"Are you OK, Melinda?"

"I don't know," she replied.

I looked at the medic, and he said, "She'll be OK if we can get her out of here."

"You'll be fine, Melinda," I said. "We'll get you out of here soon. Just hang on."

She reached up and touched my face as the medic bandaged her arm. I took her hand in mine as she started drifting off. I could hear the sounds of screeching and barking out in the woods, but couldn't tell what was going on. I wanted to help Jack but couldn't leave Melinda.


The small battle raged for fifteen minutes, and above the gunfire I heard more screeching from the elephant and loud barking from Jack. Every now and then one of our mortar rounds went off in the distance. Finally, the Captain came over and said, "It's tough, but it looks like we'll be able to fight them off."

Then I heard the sound of explosions behind me and looking back over my shoulder, I saw flames coming from the cabin—their mortars. Gradually the sound of gunfire died down, but the cabin was now burning furiously. I shouted over to the Captain, "We have to find the dog. He went that way—over there to the right." The Captain sent three of his men to look for Jack, and in a few minutes they came back with a Corporal holding Jack in his arms. I took Jack from the soldier and examined the dog's wounds: some of his stitches had popped open, and he had a cut on his face, but otherwise he looked all right.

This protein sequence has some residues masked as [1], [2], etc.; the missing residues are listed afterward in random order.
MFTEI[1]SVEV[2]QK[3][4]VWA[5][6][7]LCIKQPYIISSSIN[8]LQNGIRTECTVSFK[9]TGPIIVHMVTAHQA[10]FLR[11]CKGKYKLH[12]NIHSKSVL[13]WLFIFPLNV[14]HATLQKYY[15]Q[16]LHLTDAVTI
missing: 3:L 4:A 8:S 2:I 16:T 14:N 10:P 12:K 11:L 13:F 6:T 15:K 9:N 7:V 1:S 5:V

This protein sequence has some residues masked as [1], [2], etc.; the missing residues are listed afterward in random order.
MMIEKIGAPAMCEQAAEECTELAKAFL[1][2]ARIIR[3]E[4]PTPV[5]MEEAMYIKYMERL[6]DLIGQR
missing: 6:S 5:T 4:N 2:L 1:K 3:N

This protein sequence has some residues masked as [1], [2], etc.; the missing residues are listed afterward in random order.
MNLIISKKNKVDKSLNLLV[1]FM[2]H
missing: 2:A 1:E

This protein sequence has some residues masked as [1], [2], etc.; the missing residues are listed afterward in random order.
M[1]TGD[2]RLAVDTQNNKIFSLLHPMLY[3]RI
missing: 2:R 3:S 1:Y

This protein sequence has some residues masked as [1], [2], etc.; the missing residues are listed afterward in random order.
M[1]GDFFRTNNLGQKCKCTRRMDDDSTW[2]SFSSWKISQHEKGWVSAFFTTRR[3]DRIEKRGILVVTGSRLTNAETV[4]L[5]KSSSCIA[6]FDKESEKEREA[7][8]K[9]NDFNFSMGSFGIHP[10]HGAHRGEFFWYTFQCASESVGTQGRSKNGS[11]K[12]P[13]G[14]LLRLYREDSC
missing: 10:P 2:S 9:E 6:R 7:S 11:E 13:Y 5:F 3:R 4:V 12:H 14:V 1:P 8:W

"What about the elephant?" I asked the Corporal.

"Gone," he said, "weirdest thing I ever saw. The last thing I saw was the elephant crashing through the trees to escape. This dog must've fought him off. Gutsy little guy."

The medic came over, and I held Jack tightly while he poured some of the contents of a pack of sulfa power into the stomach wound and then restitched it and put Jack on the ground. Then he gave Jack a shot of morphine as Jack squirmed a little but didn't cry out. I looked for Melinda.

She was sitting up now looking around. When she saw me, she smiled. I walked over to her and said, "I think you'll be OK. I put my arms around her and said, "Just sit here until help comes." She put her head against my shoulder and didn't say anything more. I knew she was scared but was holding up well.

The woods were very quiet now. "Are they gone?" I asked the Captain.

"Yes, they took off. We've got some evac helicopters coming in to pull us out. We can't use this place anymore."

"Good," I said and continued to hold Melinda. "I'm going to the hospital with you."

"No Sir," said the Captain, "You have to go another way. Get whatever gear you want and be ready to move."

"Why can't I go with her?"